I have still not found a single person, whether they’re a fan, analyst, or reporter, who predicted that he would be the worst goalie in hockey this season, let alone by this large a margin.
There are extra details to Seattle’s goaltending issues that are compelling as well: Caleb Wetherell found that 8.7% of the times the Kraken have scored, they’ve allowed a goal within the next 60 seconds, the highest rate in the league. This goes up to 14.2% if you extend the window to 120 seconds, which will not be surprising to anybody who has watched the Kraken and seen how often their momentum gets killed like this.
All of this has not prevented many from making excuses for Grubauer, placing blame on the team in front of him and acting as though his performance in Seattle is really no different than it was in Colorado - just different-quality teams in front of him. But the fact of the matter is that even if they’re not Colorado, Seattle is not a bad defensive team by any metric. In fact, they’re a quite good one. In all situations they’re the 6th-best in the league at preventing quality scoring chances (expected goals) and 8th at preventing shots on goal. According to SportLogiq, they recently ranked as the top team at the league when it comes to protecting the inner slot.
Yet when Grubauer’s struggles are brought up, it’s usually argued that he is the victim of limited public models that fail to capture how bad Seattle is defensively in front of him. Supporting this is the fact that the goals Grubauer allows are often rush chances, odd-man breaks, breakaways, slipped D coverage, etc. It’s a compelling argument, and one worth checking out. But while there is a kernel of truth to it, it is not nearly enough to offset the poor underlying play. Here are two reasons why:
Seattle has been very good at preventing the types of pre-shot plays that make chances more dangerous than models can capture. According to Corey Sznajder’s tracking they rank 3rd in preventing high-danger passes, 4th in preventing primary shot assists, 5th in preventing passes to the slot, and 5th in preventing “royal road” passes through the centre lane. As for the rush, they allow the 3rd-fewest rush opportunities in the league and 2nd-fewest chances after carrying the puck into the zone. The problem is not that they allow all these dangerous chances that Grubauer has no chance on, it’s that whenever they do, they end up in the net.
More detailed input data does not significantly change how Seattle’s goaltending is evaluated. SportLogiq has made some of its Kraken-specific data available through Alison Lukan’s postgame reports on NHL.com which allow us to compare public and private data. According to their model, which integrates goalie position, defenceman position, pre-shot movement, etc., the Kraken have allowed 25.9 goals above expected, a difference of only 2.2 from the public model. They have had a good goaltending performance in only 21% of their games so far.
So there you have it. While public projection models were at fault in terms of overrating Philipp Grubauer as a top-ten goaltender (and probably over-eager about Chris Driedger as a top backup), any model that would have settled upon this as the most probable outcome would have been broken beyond repair. Goaltending, which we know is the most random and unpredictable variable in the sport, explains the large majority of why Seattle’s results have been so much worse than expected.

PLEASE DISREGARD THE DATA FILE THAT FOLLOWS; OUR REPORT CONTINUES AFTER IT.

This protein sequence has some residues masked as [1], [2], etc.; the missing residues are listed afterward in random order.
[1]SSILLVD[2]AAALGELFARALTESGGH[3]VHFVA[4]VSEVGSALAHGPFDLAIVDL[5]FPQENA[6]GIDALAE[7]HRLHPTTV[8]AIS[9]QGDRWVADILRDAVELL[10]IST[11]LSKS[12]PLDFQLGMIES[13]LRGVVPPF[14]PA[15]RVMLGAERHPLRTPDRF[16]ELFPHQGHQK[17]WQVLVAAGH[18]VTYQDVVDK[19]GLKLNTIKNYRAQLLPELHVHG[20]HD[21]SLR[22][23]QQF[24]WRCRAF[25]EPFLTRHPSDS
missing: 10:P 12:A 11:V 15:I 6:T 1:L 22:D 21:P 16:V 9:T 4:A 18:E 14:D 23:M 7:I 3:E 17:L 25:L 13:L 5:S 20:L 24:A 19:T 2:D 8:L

An Even-Worse-Than-Expected Offence
Even in the wildest dreams of the predictive models, the Kraken were not supposed to be good offensively by any stretch of the imagination. The most common fan observation was that the team lacked offensive drivers and would struggle to score, and while some of the reasoning often used to back up those arguments didn’t fully add up (suggestions that everyone on a roster that included Jordan Eberle, Jaden Schwartz, Yanni Gourde, Mark Giordano, Jamie Oleksiak, and Adam Larsson had been “sheltered” were pretty thin), no doubt the majority of players the Kraken selected or signed were known more for their defence and forechecking than puck skills. The models also agreed that this team was going to be horrible on the powerplay, not surprising considering a dearth of elite talent.
All that said, their even strength offence creation is undoubtedly even more anemic than anticipated. Whereas they were “supposed” to be a bottom-ten offensive team, Seattle ranks dead last in expected goals for at 5v5, making them the worst in the league at creating dangerous chances.
Much of Seattle’s offence revolves around in-zone chances generated through the point. The Kraken rank 7th in the NHL in terms of the percentage of their 5v5 shots taken by defencemen and 30th in the average quality of shots taken by those defencemen, which means too many of their shots are coming right at the blueline with very little in tight. Here’s a heatmap from HockeyViz to illustrate:
Corey Sznajder’s manually tracked data adds a bit more detail to what’s going on here other than just shot location: the team doesn’t move the puck well in the zone unless it’s to get it to the point and they do not create off the rush. Only Dallas and the New York Islanders generate fewer rush chances at 5v5, while the Kraken rank 13th in chances off of in-zone attacks (like cycles or forechecks). The result is a stationary, unimaginative team firing pucks from the point, trying but evidently struggling to retrieve them since they rank 26th in rebound chances.
This leads us to something else that the models could not fully consider: coaching.
The Kraken surprised a lot of people by choosing to hire Dave Hakstol after his poor showing in Philadelphia. Some observers, like my EP Rinkside colleague Dimitri Filipovic, noted at the time that when he was the coach of the Flyers they deployed an offensive strategy that was quite out of step with the forward-thinking vision being professed by the Kraken. Here’s the Philadelphia Flyers’ offensive heatmap during his final full season with the team in 2017-18: